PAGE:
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Victor of Tonnena … what fall of Rome?

Majorian, whom Victor does mention (with a variety of spellings)

I still believe that 476 was a Significant Year in history, and many people who lived through it thought so, as well. But some time after 568, and probably before 575, Victor, Bishop of Tonnena in North Africa, put together a Chronicon running from AD 444 to 566. I read this document this morning, and I found a very interesting omission in Victor’s Chronicon.

The Fall of Rome.

The history of Rome and Italy is largely ignored, including the deposition of the Little Augustus, Romulus, by Odoacer in 476, the moment that for many of us signals the end of Western Imperial rule. In fact, Libius Severus (r. 461-465) is the last western Emperor Victor mentions. The only place in the West he gives much attention to his native Africa; indeed, Pope Leo the Great largely only figures in this Chronicon because of his role in calling the Council of Chalcedon.

Victor is more concerned with eastern secular and ecclesiastical politics, although I would have thought this interest would have drawn comment upon the western Emperor Anthemius who came from Emperor Leo I in the East; but, no. Not even the fact that, were it not for a five-day truce with the Vandals, Anthemius might have reconquered Africa.

Odoacer, c. 477

Julius Nepos isn’t mentioned, either, although Odoacer gets a mention, mostly for his death at the hands of ‘Theodore’ in 491 (should be Theoderic in 493).

Victor’s lack of care for the goings-on in Italy, Gaul, and Spain makes for some confusion. He never specifies which Goths were doing what, a fact that would leave the non-specialist in a bit of a fix on several occasions.

Why? Victor writes in Latin, after all. Italy’s not that far away. Neither, for that matter, is Spain. Why does he neglect the rest of the West and focus so much on the East?

I would argue that it’s not because 476 had no ripples but for two entirely different reasons:

  1. Justinian’s reconquest of Italy in 535-554 (which only gets a mention from Victor at the moment Narses defeats Totila)
  2. Victor’s interest in the playing-out of the Chalcedonian controversy in ecclesiastical and secular politics

Justinian, from San Vitale, Ravenna

The first of these means that not only was Italy part of Justinian’s ‘restored’ Roman Empire at the time of Victor’s writing, but reminds us that North Africa already was before 535. Thus, Victor is a Roman citizen writing about Roman affairs during that brief moment when Italy, North Africa, and a bit of Spain were reunited with the Eastern Mediterranean in Empire.

The second is more important. The West was Chalcedonian from the beginning. Furthermore, the disintegration of Roman power during the middle decades of the fifth century meant that the activities of western rulers impacted ecclesiastical politics less there than in the East. Thus, Victor is really only interested in Popes like Leo, organiser of Chalcedon, and Vigilius, supporter of the Three Chapters and, in Victor’s view, opponent of Chalcedon. The rest of the debate and schisms and what-have-you from 451-568 happened in the Eastern Empire. As an opponent of the Three Chapters (who was beaten, exiled, and imprisoned for that opposition), that was what really interested Victor, not the ins and outs of Goths and Franks in Italy, Gaul, and Spain.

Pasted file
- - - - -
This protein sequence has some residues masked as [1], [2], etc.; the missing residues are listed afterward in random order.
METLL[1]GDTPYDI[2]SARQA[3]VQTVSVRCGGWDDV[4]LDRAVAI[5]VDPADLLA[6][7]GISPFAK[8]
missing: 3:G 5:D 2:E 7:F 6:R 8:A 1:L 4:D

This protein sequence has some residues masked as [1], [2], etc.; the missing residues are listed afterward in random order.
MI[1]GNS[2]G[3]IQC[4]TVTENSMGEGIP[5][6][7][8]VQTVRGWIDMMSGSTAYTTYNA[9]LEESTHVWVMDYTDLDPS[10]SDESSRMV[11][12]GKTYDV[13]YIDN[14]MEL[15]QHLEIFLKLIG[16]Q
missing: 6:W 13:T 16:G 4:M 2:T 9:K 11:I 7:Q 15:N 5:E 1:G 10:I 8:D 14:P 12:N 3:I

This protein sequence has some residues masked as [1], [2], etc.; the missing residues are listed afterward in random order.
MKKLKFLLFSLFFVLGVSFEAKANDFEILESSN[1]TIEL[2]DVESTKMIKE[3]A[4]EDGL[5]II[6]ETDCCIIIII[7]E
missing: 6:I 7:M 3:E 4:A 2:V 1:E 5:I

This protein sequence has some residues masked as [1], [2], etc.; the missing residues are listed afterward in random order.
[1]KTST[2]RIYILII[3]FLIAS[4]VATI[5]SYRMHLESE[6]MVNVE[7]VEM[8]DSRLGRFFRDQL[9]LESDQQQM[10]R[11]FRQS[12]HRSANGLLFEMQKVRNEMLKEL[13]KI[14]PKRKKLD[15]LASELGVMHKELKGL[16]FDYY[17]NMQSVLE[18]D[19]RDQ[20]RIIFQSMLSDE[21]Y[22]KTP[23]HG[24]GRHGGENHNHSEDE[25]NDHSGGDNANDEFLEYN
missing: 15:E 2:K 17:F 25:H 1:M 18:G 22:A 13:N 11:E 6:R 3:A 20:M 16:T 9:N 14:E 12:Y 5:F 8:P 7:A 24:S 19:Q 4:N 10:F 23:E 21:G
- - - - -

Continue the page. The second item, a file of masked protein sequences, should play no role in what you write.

I feel the need to repeat myself: The whimpering or non-existent echo of 476 in the sixth century does not mean it was unimportant. It means we need to examine all of our sources with the utmost care. It does, however, remind us that, despite the political and economic discontinuities between the two periods, there was still a sense, especially after Justinian’s ‘restoration’, that the Roman Empire endured — albeit ruled from Constantinople.

When does ‘late’ antiquity end?

With the purpose of keeping the wider world of Late Antiquity beyond the 21 years of Leo’s pontificate fresh in my mind as well as of becoming abreast of the literature on the field, I recently read Peter Brown’s ‘popular’ cultural history of the period The World of Late Antiquity. I also went to a very interesting day conference on Cities in the Long Late Antiquity that included papers on seventh-century Spain and eighth-century Palestine/Syria.

What this sort of thing — intrinsically interesting as it is — makes me wonder, and especially Brown’s book, is when on earth does Late Antiquity actually end? Are we still living in Late Antiquity?

The World of Late Antiquity cuts off its narrative of the cultural and political landscape of the Latin, Western Roman world in the fifth century. One must, then, assume that western Europe had by the sixth century entered that mysterious land, ‘The Middle Ages.’ Fine and well; I would probably cut off antiquity around the same place.